In the middle of the 20th century, individual schools rose to prominence and tended to dominate psychological research and theorizing.
These dominant schools often clashed with clinical psychology.
But psychologists from both sides of the spectrum began to realize that both methods have value in treating patients, giving birth to a combined cognitive-behavioral therapy.
Most psychologists now use a combination of behavioral and cognitive therapy.
At that time, Wundt believed that the goals of psychology were (a) to study “immediate” conscious experience using experimental methodology and (b) to investigate higher mental processes using nonexperimental techniques.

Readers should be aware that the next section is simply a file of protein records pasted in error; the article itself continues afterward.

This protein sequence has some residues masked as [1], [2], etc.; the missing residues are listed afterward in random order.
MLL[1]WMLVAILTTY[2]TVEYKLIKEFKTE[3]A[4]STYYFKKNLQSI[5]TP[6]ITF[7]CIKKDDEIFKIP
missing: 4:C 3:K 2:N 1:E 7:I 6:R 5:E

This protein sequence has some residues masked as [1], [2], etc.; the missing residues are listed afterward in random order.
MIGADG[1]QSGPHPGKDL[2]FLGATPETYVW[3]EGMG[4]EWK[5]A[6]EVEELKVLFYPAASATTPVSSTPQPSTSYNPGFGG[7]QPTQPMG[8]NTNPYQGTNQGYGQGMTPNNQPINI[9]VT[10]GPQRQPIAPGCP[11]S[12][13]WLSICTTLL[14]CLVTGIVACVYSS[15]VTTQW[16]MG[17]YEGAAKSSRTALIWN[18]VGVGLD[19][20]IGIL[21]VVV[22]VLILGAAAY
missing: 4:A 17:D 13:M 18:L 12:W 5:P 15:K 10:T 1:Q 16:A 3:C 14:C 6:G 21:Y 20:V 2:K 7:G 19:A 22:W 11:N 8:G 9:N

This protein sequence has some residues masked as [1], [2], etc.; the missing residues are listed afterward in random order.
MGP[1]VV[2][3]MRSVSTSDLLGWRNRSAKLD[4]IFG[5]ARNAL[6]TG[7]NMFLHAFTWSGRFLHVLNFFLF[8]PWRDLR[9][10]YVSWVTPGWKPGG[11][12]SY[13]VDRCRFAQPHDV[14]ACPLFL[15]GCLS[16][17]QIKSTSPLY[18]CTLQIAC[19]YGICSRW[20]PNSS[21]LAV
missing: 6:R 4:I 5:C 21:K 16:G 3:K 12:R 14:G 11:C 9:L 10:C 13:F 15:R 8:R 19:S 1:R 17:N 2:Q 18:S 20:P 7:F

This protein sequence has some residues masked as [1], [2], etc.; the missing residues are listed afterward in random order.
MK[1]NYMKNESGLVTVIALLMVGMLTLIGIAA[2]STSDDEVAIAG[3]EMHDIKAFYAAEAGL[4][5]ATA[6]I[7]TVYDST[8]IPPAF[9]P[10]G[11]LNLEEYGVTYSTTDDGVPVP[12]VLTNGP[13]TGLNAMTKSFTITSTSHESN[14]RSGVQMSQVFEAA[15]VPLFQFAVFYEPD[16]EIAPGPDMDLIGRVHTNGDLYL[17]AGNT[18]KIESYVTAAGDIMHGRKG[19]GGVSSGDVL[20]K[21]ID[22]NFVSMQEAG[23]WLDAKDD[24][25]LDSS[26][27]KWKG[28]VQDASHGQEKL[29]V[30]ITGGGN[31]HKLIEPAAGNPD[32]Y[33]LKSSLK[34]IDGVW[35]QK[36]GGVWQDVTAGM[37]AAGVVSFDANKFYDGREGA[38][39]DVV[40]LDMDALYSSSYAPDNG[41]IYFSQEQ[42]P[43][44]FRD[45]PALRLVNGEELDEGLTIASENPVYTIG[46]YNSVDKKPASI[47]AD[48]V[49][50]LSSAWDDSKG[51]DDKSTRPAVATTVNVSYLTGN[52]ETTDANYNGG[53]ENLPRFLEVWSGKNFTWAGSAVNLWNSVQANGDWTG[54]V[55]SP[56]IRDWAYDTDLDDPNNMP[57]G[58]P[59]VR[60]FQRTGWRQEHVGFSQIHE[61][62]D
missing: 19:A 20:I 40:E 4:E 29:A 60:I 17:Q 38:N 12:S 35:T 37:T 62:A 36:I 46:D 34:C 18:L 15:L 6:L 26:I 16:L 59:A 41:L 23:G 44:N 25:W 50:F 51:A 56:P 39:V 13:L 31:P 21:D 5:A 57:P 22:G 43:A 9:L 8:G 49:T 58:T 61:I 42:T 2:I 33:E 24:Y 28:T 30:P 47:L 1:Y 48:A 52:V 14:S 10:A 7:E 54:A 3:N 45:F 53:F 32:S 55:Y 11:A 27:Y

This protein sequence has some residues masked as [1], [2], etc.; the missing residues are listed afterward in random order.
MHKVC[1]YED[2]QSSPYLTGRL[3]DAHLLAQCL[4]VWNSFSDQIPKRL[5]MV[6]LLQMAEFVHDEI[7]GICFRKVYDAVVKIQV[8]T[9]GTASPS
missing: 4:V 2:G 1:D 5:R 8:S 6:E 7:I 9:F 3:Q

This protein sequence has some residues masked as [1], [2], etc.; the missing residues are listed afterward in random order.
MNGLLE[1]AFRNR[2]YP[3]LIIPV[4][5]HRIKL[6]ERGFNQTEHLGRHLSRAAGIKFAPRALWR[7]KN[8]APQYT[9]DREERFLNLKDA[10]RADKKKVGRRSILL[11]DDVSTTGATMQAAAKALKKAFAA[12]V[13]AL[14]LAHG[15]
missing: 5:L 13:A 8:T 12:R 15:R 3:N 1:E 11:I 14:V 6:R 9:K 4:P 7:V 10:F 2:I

The change that psychology has undergone in the nearly 130 years since its founding has been nothing short of phenomenal.
Perhaps its most useful purpose is in correcting behavioral problems in children and young adults, particularly in those who are in trouble with the law.
Here are some common techniques used: Chaining breaks a task down into its component parts and then teaches the simplest component first.
The food acted as an Behavioral psychology uses this basic principle of conditioning to re-train people who suffer from psychological disorders, by re-training the conditioned responses people have toward specific conditioned stimuli.
Operant conditioning (sometimes called instrumental conditioning) operates through reward (for good behavior) and punishment (for bad behavior).